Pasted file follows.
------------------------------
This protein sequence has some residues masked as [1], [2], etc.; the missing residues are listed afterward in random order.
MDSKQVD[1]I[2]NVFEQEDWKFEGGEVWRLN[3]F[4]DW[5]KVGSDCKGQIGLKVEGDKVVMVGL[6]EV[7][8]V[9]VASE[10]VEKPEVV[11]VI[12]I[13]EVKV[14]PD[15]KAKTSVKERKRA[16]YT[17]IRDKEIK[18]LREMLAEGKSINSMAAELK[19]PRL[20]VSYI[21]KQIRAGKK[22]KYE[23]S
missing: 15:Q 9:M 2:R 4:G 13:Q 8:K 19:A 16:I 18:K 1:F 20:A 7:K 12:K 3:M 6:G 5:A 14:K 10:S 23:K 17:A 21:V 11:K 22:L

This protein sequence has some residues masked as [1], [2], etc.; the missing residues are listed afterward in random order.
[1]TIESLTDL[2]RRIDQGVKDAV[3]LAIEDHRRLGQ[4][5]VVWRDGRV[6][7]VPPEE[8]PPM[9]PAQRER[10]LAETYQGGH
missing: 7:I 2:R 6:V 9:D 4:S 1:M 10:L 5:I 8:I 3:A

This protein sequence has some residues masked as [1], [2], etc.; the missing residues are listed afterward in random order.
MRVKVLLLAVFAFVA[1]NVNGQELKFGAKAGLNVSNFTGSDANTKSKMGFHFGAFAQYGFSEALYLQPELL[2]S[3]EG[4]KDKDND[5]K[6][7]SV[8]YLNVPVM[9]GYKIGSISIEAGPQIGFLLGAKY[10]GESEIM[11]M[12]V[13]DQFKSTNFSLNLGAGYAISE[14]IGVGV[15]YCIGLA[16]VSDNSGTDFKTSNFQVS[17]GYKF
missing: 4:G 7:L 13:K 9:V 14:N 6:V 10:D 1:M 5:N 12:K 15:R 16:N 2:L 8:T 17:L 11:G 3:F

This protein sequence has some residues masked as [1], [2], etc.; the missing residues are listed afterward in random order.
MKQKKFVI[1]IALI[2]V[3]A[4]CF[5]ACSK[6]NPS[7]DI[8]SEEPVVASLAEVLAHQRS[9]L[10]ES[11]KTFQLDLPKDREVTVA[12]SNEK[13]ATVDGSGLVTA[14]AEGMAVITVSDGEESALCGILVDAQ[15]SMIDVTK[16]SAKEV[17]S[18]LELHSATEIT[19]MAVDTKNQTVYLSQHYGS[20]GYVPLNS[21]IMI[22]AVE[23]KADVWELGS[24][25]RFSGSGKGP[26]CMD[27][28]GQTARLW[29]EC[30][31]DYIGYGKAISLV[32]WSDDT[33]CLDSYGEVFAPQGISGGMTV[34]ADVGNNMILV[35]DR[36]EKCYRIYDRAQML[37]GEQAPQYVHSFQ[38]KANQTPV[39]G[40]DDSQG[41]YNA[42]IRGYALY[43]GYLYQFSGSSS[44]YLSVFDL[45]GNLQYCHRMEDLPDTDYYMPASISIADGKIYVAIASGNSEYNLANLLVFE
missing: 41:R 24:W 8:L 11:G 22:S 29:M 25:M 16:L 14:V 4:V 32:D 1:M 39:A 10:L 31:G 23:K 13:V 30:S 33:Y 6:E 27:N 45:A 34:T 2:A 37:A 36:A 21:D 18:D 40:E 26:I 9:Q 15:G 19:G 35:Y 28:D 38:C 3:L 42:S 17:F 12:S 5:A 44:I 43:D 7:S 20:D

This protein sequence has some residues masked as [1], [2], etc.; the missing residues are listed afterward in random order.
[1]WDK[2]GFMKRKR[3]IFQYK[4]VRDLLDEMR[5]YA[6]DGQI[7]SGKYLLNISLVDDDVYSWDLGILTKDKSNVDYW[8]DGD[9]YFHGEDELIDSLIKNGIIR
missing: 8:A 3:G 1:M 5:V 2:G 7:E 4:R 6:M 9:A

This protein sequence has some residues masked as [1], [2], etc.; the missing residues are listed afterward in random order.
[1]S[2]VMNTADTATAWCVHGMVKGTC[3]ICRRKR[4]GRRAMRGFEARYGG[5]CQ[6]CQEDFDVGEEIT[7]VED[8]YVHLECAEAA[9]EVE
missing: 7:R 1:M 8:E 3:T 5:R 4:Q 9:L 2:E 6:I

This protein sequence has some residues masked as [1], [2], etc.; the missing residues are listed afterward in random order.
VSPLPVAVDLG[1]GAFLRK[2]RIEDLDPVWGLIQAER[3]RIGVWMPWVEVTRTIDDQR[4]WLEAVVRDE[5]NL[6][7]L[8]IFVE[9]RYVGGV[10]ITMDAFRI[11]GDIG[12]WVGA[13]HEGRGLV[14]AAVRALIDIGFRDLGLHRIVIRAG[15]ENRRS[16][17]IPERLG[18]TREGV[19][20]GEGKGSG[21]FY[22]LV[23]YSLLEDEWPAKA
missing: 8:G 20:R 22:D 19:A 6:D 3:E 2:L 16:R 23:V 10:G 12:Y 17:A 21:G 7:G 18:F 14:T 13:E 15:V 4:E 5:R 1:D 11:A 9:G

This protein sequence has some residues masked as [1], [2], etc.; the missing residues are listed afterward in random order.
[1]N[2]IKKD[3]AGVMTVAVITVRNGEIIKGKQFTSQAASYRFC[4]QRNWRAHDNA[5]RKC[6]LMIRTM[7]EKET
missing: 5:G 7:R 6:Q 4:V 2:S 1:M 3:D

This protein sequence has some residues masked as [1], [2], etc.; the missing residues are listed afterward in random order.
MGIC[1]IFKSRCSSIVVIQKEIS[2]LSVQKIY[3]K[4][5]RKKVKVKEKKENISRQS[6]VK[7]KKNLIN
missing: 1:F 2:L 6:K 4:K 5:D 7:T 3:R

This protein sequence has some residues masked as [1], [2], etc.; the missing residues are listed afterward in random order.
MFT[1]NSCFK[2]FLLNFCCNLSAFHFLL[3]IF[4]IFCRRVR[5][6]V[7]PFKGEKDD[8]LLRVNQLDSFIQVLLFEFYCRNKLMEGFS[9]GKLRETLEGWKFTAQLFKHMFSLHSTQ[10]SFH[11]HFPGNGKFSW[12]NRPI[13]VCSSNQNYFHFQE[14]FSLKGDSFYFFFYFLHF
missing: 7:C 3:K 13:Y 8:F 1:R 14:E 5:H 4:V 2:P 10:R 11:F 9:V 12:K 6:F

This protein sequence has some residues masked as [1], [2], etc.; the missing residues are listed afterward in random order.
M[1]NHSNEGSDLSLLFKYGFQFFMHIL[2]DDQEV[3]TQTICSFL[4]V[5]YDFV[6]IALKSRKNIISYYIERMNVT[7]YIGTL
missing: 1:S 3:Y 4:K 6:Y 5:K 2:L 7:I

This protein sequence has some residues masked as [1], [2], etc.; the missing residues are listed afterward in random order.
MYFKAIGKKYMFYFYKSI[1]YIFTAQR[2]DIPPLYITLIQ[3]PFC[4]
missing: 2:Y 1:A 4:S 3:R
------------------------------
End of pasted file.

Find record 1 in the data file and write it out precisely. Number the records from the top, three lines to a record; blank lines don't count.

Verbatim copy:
This protein sequence has some residues masked as [1], [2], etc.; the missing residues are listed afterward in random order.
MDSKQVD[1]I[2]NVFEQEDWKFEGGEVWRLN[3]F[4]DW[5]KVGSDCKGQIGLKVEGDKVVMVGL[6]EV[7][8]V[9]VASE[10]VEKPEVV[11]VI[12]I[13]EVKV[14]PD[15]KAKTSVKERKRA[16]YT[17]IRDKEIK[18]LREMLAEGKSINSMAAELK[19]PRL[20]VSYI[21]KQIRAGKK[22]KYE[23]S
missing: 15:Q 9:M 2:R 4:G 13:Q 8:K 19:A 16:I 18:K 1:F 20:A 7:K 12:K 3:M 6:G 5:A 14:K 10:S 23:K 17:A 21:V 11:K 22:L